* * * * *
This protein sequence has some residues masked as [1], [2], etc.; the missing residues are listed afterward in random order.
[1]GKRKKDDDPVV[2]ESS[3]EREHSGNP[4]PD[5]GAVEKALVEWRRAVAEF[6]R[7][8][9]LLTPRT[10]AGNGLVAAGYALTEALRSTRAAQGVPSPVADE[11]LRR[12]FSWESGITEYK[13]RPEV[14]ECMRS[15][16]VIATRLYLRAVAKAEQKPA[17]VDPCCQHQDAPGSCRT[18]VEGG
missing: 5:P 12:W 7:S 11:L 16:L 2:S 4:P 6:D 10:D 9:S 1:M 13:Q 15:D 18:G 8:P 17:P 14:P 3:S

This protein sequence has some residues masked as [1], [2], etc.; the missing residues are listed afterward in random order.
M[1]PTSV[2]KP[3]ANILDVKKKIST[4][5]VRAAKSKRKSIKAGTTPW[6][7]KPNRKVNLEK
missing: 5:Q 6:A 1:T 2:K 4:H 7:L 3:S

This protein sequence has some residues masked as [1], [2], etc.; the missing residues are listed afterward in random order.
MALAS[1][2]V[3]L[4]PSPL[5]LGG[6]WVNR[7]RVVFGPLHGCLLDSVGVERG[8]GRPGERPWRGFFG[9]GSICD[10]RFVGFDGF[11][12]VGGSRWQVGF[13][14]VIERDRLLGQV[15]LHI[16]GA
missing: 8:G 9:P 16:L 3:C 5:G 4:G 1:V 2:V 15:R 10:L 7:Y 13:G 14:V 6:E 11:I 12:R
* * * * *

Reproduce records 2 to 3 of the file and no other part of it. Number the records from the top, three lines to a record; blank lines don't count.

This protein sequence has some residues masked as [1], [2], etc.; the missing residues are listed afterward in random order.
M[1]PTSV[2]KP[3]ANILDVKKKIST[4][5]VRAAKSKRKSIKAGTTPW[6][7]KPNRKVNLEK
missing: 5:Q 6:A 1:T 2:K 4:H 7:L 3:S

This protein sequence has some residues masked as [1], [2], etc.; the missing residues are listed afterward in random order.
MALAS[1][2]V[3]L[4]PSPL[5]LGG[6]WVNR[7]RVVFGPLHGCLLDSVGVERG[8]GRPGERPWRGFFG[9]GSICD[10]RFVGFDGF[11][12]VGGSRWQVGF[13][14]VIERDRLLGQV[15]LHI[16]GA
missing: 8:G 9:P 16:L 3:C 5:G 4:G 1:V 2:V 15:R 10:L 7:Y 13:G 14:V 6:E 11:I 12:R